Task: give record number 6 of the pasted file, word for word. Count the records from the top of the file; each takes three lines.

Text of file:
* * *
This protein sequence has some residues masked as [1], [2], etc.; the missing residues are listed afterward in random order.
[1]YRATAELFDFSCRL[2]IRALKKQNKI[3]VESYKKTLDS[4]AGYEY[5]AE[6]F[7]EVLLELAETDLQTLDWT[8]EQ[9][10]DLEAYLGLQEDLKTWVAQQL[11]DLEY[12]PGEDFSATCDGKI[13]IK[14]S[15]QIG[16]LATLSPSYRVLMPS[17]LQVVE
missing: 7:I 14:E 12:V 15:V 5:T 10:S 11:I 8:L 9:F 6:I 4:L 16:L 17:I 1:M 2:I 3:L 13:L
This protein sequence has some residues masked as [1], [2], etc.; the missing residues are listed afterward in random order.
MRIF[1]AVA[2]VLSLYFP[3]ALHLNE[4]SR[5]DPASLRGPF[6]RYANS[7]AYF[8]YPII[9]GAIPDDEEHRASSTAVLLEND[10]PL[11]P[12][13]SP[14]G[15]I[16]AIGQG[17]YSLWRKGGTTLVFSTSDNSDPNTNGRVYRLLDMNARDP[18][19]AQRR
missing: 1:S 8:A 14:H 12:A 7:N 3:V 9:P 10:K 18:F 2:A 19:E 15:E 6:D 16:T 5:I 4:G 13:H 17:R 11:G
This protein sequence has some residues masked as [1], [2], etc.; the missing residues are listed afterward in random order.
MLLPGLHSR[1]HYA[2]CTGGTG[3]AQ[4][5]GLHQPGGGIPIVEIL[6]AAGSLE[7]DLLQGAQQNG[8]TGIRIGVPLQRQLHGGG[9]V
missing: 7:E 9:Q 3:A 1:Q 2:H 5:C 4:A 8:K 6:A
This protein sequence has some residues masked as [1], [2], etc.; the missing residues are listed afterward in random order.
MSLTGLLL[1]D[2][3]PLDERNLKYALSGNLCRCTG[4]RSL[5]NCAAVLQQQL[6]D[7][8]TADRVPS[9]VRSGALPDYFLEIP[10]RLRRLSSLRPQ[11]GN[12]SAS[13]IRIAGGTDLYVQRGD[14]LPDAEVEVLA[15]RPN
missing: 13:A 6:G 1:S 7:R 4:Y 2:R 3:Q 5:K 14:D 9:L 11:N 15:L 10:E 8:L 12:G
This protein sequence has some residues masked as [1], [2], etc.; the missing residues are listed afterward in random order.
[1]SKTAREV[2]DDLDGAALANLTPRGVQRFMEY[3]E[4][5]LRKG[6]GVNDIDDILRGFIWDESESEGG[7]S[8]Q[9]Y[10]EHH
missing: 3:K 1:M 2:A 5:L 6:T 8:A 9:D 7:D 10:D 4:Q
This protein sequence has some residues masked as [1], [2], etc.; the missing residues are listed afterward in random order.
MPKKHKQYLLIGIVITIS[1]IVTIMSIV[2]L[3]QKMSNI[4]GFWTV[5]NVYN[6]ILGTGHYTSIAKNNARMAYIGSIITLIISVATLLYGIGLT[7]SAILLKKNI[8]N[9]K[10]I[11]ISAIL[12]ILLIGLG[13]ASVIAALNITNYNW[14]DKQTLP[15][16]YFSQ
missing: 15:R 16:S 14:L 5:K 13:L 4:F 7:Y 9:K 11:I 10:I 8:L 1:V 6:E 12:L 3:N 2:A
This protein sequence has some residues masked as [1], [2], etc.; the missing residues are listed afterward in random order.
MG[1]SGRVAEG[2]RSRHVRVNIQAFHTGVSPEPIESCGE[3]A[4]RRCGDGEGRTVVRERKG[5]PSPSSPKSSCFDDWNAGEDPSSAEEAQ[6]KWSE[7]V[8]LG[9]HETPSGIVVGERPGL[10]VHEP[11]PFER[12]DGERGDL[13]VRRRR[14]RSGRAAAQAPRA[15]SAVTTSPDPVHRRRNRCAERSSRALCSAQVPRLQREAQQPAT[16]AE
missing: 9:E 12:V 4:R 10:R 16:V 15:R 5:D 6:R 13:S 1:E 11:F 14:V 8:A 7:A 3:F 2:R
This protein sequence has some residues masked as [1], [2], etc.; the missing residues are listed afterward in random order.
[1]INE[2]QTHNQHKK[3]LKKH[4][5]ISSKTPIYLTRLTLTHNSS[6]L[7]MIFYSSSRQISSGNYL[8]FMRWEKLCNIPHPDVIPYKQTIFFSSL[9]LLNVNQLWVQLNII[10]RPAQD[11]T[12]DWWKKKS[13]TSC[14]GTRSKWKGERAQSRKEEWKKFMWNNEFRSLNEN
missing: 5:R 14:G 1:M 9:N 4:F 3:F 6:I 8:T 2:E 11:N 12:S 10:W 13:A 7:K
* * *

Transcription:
This protein sequence has some residues masked as [1], [2], etc.; the missing residues are listed afterward in random order.
MPKKHKQYLLIGIVITIS[1]IVTIMSIV[2]L[3]QKMSNI[4]GFWTV[5]NVYN[6]ILGTGHYTSIAKNNARMAYIGSIITLIISVATLLYGIGLT[7]SAILLKKNI[8]N[9]K[10]I[11]ISAIL[12]ILLIGLG[13]ASVIAALNITNYNW[14]DKQTLP[15][16]YFSQ
missing: 15:R 16:S 14:L 5:K 13:L 4:F 7:Y 9:K 11:I 10:I 8:L 1:V 6:E 12:L 3:N 2:A